12 places to eat gluten free in Madrid
Before I visited Madrid in April, I did a lot of research on restaurants. Here are a dozen places where you can eat gluten free, including four that are 100% gluten free. I visited the first half on my trip and would love to go to the rest on a future visit.
Calle del Barquillo, 19 (Closest metro stop: Chueca)
Calle de Hortaleza, 3 (Closest metro stop: Gran Via)
A visit to Celicioso is a must in Madrid. I ate there four times in as many days. I’d suggest visiting both locations: The one on Calle de Hortaleza is more of a coffee shop and bakery with some food options, while the restaurant on Calle del Barquillo has a much larger food menu. I enjoyed visiting for breakfast (avocado toast and coffee), lunch (quiche, salad and French fries), dessert (lemon meringue pie and chocolate cake) and quick takeaway meals (ham and cheese sandwiches and salad). When traveling, it’s so nice to have an anchor spot where you know that everything is safe and delicious. I’d suggest choosing a hotel nearby. I wish there was a D.C. location.
Calle de las Tres Cruces, 4 (Closest metro stop: Gran Via)
Calle Ventura de la Vega, 4 (Closest metro stops: Sevilla and Sol)
Lunch daily: 13:30-16:00
Dinner: Friday-Saturday: 21:00-24:00
Dinner: Sunday-Thursday: 20:30-23:30
Artemisa is a vegetarian restaurant that’s also entirely gluten free. There are two locations. I enjoyed paella to go.
Calle Cava Baja, 7 (Closest metro stops: La Latina and Tirso de Molina)
I love tapas, so it was a relief to find Taberna La Concha, which has a large gluten-free tapas menu. It’s a small restaurant with a bar upstairs and seating downstairs. I had the tinto de verano (red wine and soda), tosta de gambas (shrimp toast) and tosta de bacaloa ahumado (cod toast). Everything was good. It also has gluten-free dessert options.
Plaza de Jacinto Benavente 2 (Closest metro stops: Sol and Tirso de Molina)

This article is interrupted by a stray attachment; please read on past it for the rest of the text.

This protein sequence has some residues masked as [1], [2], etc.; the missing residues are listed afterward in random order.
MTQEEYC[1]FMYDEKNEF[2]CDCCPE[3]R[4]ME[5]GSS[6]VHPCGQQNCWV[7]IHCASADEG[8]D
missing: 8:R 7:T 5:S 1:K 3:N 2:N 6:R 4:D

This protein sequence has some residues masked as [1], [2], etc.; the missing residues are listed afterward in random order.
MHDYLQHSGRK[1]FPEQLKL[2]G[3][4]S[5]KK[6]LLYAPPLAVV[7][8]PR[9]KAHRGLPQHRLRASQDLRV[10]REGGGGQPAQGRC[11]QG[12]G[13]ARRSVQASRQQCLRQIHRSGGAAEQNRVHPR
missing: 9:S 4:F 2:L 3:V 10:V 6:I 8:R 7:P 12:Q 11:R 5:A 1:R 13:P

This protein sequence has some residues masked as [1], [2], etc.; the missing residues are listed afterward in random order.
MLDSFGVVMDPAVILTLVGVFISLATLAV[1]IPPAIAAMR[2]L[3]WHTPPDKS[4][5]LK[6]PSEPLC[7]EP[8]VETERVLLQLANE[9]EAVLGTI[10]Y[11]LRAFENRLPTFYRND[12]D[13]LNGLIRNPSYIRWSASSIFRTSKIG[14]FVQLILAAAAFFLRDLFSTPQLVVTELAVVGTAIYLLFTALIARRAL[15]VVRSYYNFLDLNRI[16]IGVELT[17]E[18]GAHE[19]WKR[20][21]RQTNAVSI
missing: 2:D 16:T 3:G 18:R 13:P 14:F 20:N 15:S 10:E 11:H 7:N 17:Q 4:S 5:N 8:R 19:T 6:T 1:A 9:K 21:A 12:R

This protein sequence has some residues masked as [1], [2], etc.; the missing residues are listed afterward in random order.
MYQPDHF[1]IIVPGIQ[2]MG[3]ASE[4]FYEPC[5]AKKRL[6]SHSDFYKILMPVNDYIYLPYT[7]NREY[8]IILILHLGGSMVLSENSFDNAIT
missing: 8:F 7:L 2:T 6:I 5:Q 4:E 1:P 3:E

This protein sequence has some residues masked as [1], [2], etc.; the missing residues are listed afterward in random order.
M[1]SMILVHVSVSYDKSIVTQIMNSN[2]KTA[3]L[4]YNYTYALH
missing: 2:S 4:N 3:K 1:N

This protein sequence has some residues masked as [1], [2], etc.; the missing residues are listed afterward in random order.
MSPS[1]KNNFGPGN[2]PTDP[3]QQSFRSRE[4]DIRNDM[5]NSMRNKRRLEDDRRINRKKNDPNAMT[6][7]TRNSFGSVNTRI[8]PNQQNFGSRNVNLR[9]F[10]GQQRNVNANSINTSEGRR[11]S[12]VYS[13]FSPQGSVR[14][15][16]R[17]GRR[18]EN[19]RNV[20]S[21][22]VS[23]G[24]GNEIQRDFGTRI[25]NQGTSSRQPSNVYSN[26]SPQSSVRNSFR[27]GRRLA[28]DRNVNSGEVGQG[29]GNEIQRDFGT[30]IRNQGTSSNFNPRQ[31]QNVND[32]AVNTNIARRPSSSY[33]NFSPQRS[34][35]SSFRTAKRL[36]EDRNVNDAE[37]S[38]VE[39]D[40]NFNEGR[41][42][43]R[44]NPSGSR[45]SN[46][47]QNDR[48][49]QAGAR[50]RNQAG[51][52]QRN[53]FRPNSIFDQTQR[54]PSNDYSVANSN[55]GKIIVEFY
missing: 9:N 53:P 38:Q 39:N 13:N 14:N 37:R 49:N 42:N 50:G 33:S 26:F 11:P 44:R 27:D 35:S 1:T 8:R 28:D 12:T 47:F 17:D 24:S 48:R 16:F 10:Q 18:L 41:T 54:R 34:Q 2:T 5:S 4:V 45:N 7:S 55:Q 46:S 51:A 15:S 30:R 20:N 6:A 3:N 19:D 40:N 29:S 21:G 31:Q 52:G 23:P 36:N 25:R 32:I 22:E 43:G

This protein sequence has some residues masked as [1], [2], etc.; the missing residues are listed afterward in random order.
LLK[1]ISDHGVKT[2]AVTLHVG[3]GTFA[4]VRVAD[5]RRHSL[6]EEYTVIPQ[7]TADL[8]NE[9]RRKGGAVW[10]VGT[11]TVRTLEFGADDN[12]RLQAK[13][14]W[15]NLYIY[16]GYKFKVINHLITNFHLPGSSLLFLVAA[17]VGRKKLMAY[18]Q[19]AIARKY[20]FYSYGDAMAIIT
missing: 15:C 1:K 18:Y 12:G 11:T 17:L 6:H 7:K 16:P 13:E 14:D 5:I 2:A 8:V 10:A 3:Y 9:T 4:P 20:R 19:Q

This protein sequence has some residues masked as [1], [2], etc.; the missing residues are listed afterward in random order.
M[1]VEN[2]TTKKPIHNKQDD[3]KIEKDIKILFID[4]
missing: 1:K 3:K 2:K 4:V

You don’t have to miss out on churros con chocolate at Maestro Churrero, which offers tasty gluten-free churros. (I asked, and they said they are cooked separately.)
5. La Mordida
La Mordida is a Mexican restaurant with seven locations in Madrid. I visited the Fuentes location (near the Opera and Sol metro stops) for lunch and enjoyed chips and guacamole and the avocado and corn salad. My colleague’s enchiladas, which also are gluten free, looked delicious.
Rodilla is a casual sandwich shop with locations all over the city. There are three gluten-free sandwich options. I visited the Sol location, and there was a sign saying that their procedures are certified by the Federación de Asociaciones de Celíacos de España. My ham and cheese sandwich came in a sealed bag. It’s great if you need a quick, cheap meal.
Places I’d like to try on future trips:
7. As de Bastos
Calle de Castilla, 62 (Closest metro stop: Estrecho)
As de Bastos is a 100% gluten-free restaurant. I’d love to order two of my favorite tapas that I couldn’t find gluten free anywhere else: patatas bravas and croquetas. It also has a wide selection of fish, meat and desserts.
Calle Vallehermoso, 36 (Closest metro stop: Quevedo)
Tuesday-Thursday: 13:00-16:00 and 20:30-23:00
Friday: 13:00-16:00 and 20:30-23:30
Friday-Saturday: 13:00-17:00 and 20:30-23:30
Kint, another completely gluten-free restaurant, is located in el Mercado Vallehermoso. It describes itself as a restaurant for everyone who loves good food, including Celiacs, and a “gluten free gastrocracy.”
9. Da Nicola
Plaza Mostenses, 11 (Closest metro stop: Plaza de España)
Daily: 13:30-16:00 and 20:30-24:00
Da Nicola, an Italian restaurant, has a gluten-free menu that conforms to the guidelines of la Asociación de Celíacos de Madrid. You can enjoy salads, meat, fish, pastas, pizzas and desserts.
10. El Arrozal
Calle de Segovia, 13 (Closest metro stop: La Latina)
Daily: 12:30-16:30 and 20:00-00:30
I’d love to try the restaurant’s paellas. Its website notes that it is well-versed in cooking for people with Celiac disease, and the restaurant serves gluten-free bread.
11. Pizza Sana
Avenida de los Andes, 6 (Closest metro stop: Campo de las Naciones)
Pizza Sana’s menu includes salads, pastas, pizzas and hamburgers. Its website has a section that talks about Celiac disease and food intolerances, and the restaurant describes itself as a pioneer in cooking for Celiacs and notes that they want everyone to be able to enjoy a good meal with worries.
Calle de las Huertas, 6 (Closest metro stops: Anton Martin and Sol)
This Italian restaurant offers gluten-free pizzas and pastas.
Do you have any other recommendations? Leave your favorites in the comments.
(Disclaimer: I’m not a dietitian. I’m describing my experiences in hopes of helping with your trip planning, but you’ll need to decide what feels comfortable and safe for you.)